Sunday, November 4, 2012

The homestead needs work.

The place is full of the staple-up ceiling tiles.  In the original part, there is a rustic wood ceiling hidden away, and we have since removed the tiles, peeled off the two layers of burlap and wallpaper covering, and the place already feels better.

It's a messy job, and pulling out the thousands of staples will do a number on your arm after hours of working above head-height.

We're also getting a bit tired of treking back to the blue house each evening to lock up the chickens.  It used to be a competition over who got to stay in bed and who had to walk the 30 steps to the chicken house each night, now it's a drive, always remembered after we've settled in for the night.

So a new chicken house is needed.  The kids and I built this one yesterday.  It's mounted on an old steel wagon I found in the woods here.

By we, I mean I had a very whiney audience to work around.  

I also got started digging out for the new footings to extend the existing porch, and build the new two story wrapping porch.

Alexe kept me company for a while as I finished the hole out with a shovel.

A few things:  

First, tractors make everything easier.  Digging, for example, has never been easier, and putting in this 10 ft long trench, in hard-packed driveway clay and gravel, took maybe ten minutes to rough-in.

Second, even when you're squaring up a hole, or flattening out the bottom, you can set the bucket of the tractor right there, shovel into it, and dump it out on top of the pile when you're done.

Third, it's very easy to break things, say a clay septic line.  Thank goodness I didn't rip out the water main, the cut off is at the far end of the driveway, and my trench would have been a pool by the time I made it over there.  

Easy fix, rubber couplers that fit over the clay pipe after I cut them off straight, stretched the rubber, greased the pipe ends, and pried them into place.  Connected with some 4" schedule 40 pvc, and voila, a lesson learned.  Glad there are no buried electric lines around here...yet.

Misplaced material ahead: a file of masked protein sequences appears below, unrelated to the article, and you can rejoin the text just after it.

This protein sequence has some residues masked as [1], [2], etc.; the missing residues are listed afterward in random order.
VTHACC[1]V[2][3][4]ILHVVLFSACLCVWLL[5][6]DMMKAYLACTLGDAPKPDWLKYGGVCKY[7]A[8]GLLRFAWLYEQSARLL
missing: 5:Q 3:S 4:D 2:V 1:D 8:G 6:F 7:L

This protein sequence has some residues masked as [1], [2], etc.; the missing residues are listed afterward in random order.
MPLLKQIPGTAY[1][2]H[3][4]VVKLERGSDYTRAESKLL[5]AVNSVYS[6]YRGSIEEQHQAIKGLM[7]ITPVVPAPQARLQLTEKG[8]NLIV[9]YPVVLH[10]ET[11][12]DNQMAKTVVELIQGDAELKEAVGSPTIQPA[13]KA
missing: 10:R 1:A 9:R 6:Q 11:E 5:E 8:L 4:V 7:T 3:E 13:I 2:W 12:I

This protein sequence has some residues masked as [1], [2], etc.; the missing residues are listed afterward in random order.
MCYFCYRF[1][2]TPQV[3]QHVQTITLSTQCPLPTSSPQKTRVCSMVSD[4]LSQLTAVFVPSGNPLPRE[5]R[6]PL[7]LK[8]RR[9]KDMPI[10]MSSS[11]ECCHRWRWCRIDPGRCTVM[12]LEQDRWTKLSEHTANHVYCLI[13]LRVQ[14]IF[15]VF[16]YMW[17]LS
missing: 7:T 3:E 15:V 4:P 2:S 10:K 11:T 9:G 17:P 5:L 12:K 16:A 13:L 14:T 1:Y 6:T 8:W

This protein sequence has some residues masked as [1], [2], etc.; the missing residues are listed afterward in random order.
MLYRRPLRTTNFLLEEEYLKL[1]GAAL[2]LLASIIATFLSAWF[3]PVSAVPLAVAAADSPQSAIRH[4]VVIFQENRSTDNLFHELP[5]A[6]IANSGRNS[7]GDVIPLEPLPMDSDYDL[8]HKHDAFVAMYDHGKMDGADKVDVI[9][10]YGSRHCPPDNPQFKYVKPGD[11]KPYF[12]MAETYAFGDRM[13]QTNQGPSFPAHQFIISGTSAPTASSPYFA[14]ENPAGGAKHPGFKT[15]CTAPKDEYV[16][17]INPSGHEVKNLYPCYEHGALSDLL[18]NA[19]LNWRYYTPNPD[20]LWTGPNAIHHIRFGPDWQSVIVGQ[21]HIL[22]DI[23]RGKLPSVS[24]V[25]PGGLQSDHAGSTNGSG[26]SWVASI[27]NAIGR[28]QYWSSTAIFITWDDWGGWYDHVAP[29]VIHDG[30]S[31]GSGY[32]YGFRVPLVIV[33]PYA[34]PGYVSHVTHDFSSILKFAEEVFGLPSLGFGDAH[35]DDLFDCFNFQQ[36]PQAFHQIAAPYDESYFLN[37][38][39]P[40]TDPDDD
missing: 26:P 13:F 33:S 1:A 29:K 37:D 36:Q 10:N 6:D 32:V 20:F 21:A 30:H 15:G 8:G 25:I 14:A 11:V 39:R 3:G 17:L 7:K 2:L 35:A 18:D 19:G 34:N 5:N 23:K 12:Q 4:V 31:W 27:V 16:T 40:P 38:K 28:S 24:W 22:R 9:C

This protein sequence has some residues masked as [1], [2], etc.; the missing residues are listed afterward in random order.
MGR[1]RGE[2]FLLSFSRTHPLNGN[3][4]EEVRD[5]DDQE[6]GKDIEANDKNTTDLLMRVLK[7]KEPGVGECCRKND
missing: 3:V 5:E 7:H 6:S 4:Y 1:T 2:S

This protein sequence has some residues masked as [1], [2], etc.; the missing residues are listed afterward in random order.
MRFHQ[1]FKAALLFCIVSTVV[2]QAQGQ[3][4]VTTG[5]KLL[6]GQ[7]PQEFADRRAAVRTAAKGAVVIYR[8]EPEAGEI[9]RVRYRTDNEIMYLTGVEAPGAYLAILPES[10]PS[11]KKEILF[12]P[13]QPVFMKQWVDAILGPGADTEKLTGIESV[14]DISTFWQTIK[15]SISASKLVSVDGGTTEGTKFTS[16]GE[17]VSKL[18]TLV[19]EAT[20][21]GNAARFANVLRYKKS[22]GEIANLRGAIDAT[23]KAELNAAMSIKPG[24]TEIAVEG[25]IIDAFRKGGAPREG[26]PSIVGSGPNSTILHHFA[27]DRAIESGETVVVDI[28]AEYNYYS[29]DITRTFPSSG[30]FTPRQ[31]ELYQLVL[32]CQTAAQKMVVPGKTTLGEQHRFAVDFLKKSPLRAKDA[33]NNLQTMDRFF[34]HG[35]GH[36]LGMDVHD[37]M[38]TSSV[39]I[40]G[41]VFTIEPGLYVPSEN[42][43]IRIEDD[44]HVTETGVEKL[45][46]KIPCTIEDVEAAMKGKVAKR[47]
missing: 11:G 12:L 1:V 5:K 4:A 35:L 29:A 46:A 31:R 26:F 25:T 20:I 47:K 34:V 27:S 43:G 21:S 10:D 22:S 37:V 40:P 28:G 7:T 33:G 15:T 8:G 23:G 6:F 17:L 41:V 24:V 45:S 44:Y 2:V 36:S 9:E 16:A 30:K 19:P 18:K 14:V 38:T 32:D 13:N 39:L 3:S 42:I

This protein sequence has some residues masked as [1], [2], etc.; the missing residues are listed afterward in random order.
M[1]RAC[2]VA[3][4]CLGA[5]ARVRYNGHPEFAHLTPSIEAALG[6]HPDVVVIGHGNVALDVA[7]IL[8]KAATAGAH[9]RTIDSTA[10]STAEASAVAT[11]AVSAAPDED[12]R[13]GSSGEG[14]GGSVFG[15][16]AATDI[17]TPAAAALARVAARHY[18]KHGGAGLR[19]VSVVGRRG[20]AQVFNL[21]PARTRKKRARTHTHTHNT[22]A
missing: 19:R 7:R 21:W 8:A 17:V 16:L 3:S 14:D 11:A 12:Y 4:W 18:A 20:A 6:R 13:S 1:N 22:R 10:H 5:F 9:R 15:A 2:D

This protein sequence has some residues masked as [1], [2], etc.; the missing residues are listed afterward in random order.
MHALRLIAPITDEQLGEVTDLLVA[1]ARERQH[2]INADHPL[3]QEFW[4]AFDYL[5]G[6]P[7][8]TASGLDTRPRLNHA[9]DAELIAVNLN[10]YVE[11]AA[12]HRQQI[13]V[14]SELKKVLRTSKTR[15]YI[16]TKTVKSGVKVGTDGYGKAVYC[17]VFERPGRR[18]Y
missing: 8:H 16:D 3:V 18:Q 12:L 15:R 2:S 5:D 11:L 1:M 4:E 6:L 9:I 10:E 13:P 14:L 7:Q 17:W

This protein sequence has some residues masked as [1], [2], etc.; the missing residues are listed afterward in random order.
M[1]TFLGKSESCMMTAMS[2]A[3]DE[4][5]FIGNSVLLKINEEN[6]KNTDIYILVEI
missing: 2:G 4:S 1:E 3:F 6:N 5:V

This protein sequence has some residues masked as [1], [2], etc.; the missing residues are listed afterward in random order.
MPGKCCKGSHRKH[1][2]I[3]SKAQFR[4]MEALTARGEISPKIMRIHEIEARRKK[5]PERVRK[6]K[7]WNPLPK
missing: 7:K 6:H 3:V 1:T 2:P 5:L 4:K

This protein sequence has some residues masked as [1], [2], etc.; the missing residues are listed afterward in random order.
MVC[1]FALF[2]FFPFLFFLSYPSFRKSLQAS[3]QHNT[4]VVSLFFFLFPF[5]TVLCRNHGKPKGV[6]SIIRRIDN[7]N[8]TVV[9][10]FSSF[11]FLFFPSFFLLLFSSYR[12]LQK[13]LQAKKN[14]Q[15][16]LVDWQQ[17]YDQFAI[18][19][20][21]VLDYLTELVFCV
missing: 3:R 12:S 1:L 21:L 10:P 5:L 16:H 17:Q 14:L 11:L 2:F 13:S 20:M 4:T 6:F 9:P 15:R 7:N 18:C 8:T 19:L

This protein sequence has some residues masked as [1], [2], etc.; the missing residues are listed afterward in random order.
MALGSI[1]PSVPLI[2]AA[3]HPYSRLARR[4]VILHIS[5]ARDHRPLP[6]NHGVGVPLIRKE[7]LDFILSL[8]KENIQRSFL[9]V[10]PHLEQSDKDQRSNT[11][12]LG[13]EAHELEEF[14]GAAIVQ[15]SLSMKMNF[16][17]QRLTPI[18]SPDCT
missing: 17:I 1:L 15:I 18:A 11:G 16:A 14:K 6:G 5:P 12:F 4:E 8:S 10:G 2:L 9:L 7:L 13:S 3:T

Today's adventure was heading up to the Brown Family Dairy again, this time to pick up four piglets.  We also have the photographer in town for a four day shoot for Alexe and Dixie's book, so he came along.

Billy Ray had the piglets in this trailer.  

We picked out two girls, the only two in the litter, and two boys.  Before taking the boys home Billy Ray and I removed their boy bits.  This was new for me, and the photographer took some pictures that I may get my hands on later.  At the time my hands were full of pig.

The process was fast, and clean.  I'm sure it helped that Billy Ray has done this many times, and told me exactly what to do.  I grabbed the pig by its back legs, they weigh maybe 40 to 50 lbs each, flipped them onto their backs, and held them down firmly between my legs.  Billy Ray made two cuts with a razor, one over each testicle, squeezed the testicles out through the respective holes, and pulled them off with a sharp tug.  Sprayed the area with a purple iodine spray, and off the pig goes. 

I'm glad I'm not a pig, but it wasn't as bad as I was braced for.

The pink ones are the girls, the black ones with a white stripe the boys.  They rode home quietly in the back of the truck.

Getting them into the pen wasn't too much trouble.  This is an old dog kennel that I cleared out, and the fencing seems solid, and is buried two feet down.  Hopefully it will hold these guys for a while.  According to Billy Ray they will be up to 250 lbs by the Spring.

At first they ran to the far corner...

But just a few minutes later they were rooting and finding the scraps we had spread around for them.  From now on the BTC will have zero food waste.

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